The pro-NPS arguments stand on a very weak footing. These arise from market fundamentalist mindsets, which puts emphasis on cutting government expenditure of all kinds in the name of austerity. Such arguments firstly, rule out any possibility of debate on raising the age of superannuation with average increase in life expectancy and innovations in technology.  Raising the age of superannuation would in fact utilize the experience of employees in more effective ways over a sustained period and increase the ratio of service period and post-retirement pension period even after factoring in increase in life expectancy.

The pro-NPS position also rejects the idea that the government should be the model employer when it comes to ensuring social security and welfare of its employees. The productivity of employees and their motivation level should rest on the state being a model employer that is willing to take care of employees at old age. Proponents of the pro-NPS position also champion the market investment of pension funds, which essentially allows big corporates to profiteer based on the hard-earned savings of employees and subjects their post-retirement futures to enormous risks. 

Barriers to Implementation                                                                             

The Rajasthan government has remained steadfast in its decision to restore the OPS, despite the pro-NPS voices. The policy has however run into some rough weather, presumably due to the obstinacy of the central government.

Following the Gehlot’s government’s decision in February, the state cabinet approved the proposal for the necessary amendments in the Rajasthan Civil Services (Pension) Rules, 1996; Rajasthan Civil Services (Contributory Pension) Rules, 2005; the various revised pay scale rules; and the Rajasthan Civil Services (Medical Attendance) Rules, 2013. It also wrote to the Pension Fund Regulatory Development Authority (PFRDA), asking it to return Rs 39,000 crores deposited with the body under the NPS. This amount includes the employees’ shares and the government’s share in the capacity of the employer.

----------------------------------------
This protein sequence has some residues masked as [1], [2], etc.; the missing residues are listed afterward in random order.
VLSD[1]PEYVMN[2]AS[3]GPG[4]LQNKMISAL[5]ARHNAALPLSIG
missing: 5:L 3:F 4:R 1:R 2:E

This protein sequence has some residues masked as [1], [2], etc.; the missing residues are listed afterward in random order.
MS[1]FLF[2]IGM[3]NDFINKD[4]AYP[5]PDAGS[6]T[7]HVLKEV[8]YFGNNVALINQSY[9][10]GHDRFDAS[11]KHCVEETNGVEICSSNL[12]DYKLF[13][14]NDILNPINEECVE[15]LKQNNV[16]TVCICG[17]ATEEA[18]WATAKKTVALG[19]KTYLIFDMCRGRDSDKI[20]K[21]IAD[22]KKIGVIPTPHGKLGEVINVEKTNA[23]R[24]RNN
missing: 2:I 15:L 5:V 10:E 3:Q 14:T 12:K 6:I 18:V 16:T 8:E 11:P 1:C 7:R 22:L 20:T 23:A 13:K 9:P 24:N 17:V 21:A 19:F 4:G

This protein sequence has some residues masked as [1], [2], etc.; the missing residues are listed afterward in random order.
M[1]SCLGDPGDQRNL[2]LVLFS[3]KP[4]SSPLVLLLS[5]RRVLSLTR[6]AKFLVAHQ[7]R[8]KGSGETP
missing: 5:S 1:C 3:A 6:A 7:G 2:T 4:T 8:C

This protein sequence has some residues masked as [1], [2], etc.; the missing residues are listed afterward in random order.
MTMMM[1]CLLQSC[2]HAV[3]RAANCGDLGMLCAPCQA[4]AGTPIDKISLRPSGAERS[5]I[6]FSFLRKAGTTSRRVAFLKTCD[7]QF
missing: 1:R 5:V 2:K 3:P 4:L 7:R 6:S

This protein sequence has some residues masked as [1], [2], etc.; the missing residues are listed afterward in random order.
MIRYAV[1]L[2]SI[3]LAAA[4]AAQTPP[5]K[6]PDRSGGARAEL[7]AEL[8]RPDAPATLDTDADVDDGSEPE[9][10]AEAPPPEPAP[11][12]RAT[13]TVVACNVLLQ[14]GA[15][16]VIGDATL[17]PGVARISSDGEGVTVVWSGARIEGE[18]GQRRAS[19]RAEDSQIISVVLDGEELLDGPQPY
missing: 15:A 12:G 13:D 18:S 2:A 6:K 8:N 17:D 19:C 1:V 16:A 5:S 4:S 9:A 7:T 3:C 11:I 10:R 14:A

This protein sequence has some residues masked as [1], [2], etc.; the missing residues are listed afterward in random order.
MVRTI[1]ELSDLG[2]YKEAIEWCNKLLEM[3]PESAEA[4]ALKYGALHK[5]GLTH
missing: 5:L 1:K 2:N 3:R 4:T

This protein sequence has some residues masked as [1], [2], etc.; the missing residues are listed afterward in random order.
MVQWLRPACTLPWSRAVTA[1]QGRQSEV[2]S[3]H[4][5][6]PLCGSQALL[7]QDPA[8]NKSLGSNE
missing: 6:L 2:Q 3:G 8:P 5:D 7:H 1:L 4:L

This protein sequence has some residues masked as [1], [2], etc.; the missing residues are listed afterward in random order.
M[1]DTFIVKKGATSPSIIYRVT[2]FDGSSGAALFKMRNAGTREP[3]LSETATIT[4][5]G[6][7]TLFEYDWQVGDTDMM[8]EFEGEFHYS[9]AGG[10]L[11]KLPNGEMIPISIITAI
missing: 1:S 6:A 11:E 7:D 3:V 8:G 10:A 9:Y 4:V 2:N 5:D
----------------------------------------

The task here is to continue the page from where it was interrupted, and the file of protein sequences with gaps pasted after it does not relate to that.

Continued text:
The PFRDA has however refused to release the Rs 39,000 crores, claiming that there is no provision in the rules that allow such an exit. On the face of it, the PFRDA decision seems to have been influenced by the political intentions of the BJP government at the center. It is now up to the state government employees of Rajasthan and Chhattisgarh, and the working classes of these states to defend this decision of the concerned state governments. Without strong pressure from people, the restoration can become null and void in practice.

As for the central government’s intentions, their reluctance to move away from the NPS needs to be seen as part of the overall championing of neoliberal economics and governance. It isn’t merely about the pension schemes that the government has refused to function as the model employer. The pension policies are an integral part of a policy framework which cuts down on social and economic rights of the people and strongly weakens the welfare-ist mandate of the state.




[1] Rajiv Mehrishi, Renuka Sane, ‘Why Rajasthan Government’s Decision To Return To Old Pension Scheme Is A Fiscal Disaster’, The Indian Express, 3 March 2022.